Some thoughts on the QNA release
This post was written by John McHale
With all that was going on in Brussels, the fourth-quarter QNA release got less attention than might have been expected. As usual, the numbers don’t all point in one direction. And also as usual, the quarterly numbers must be treated with caution given their volatility and propensity for revision.
The annual declines in real GDP (1 percent) and real GNP (2.1 percent) received the most coverage. But the annual numbers can give a misleading picture when the economy is at a turning point. A better measure is the percentage change over the same quarter of the previous year. I linked to these graphs on the thread following the release. The noticeable turnaround in real GNP is encouraging (up 2.7 percent on quarter four of 2009); less encouraging is the 0.6 percent decline in real GDP, with the overall performance dragged down by a poor final quarter.
The final graph in the set shows again the “two economies” reality of recent Irish growth performance. The only thing that I would add is that the underlying potential growth of the economy is a critical factor for our capacity to pull out of the debt crisis without default. Recognising the likely impact of the austerity measures on domestic demand, I think the picture is consistent with the (ESRI) view of solid underlying export-driven growth potential.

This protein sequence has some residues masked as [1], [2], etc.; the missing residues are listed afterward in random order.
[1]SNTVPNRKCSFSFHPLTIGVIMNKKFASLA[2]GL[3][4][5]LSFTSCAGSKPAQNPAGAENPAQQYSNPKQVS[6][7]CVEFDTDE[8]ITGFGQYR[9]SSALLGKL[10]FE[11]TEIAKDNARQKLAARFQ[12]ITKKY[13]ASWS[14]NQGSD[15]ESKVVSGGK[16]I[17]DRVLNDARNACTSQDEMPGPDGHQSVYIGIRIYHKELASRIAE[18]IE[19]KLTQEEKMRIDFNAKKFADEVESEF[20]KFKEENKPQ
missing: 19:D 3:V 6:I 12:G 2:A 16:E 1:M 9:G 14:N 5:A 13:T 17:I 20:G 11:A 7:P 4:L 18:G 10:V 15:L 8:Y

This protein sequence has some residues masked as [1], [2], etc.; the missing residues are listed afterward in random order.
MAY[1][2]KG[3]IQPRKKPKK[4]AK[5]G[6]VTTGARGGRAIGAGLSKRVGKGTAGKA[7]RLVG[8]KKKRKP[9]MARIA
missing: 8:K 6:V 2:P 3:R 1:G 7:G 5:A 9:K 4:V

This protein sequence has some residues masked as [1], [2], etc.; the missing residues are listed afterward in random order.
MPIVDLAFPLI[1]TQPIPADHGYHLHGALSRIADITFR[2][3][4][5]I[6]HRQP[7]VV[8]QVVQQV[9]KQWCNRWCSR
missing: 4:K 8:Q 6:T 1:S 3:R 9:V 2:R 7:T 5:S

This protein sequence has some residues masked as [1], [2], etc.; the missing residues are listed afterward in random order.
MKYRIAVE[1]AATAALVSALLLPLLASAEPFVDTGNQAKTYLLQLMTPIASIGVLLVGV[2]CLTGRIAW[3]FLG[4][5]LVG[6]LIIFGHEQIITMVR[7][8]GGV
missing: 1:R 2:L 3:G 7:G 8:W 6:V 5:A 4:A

The main bad news in the release relates to the performance of nominal GDP. The Budget 2011 forecast for nominal GDP in 2010 was €157.3 billion. The actual nominal GDP turned out to be €153.9 billion – a 2.1 percent shortfall over the budget day forecast. Readers might recall that the €157.3 billion was itself the result of an earlier downward revision (see Philip Lane’s explanation here).
If that nominal shortfall carried over to 2014, the deficit would have to be reduced by an additional €94.1 million to meet the 2.8 percent of GDP deficit target for that year. This back-of-the-envelope calculation ignores the impact of any additional deficit reduction on GDP. Of course, there are even more severe implications if we are required to hit the higher intermediate targets along the way (for these targets see Table 6, p. D19 here; see p. D9 for the Budget 2011 nominal GDP projections). For example, an extra €316 million would have to be taken off the deficit to meet the 9.4 percent deficit target for 2011. It should be noted, however, that the poor performance for nominal GDP mainly reflects an eyebrow-raising quarter-on-quarter drop in the final quarter (down 6.6 percent, seasonally adjusted), and could be even more than usually subject to revision.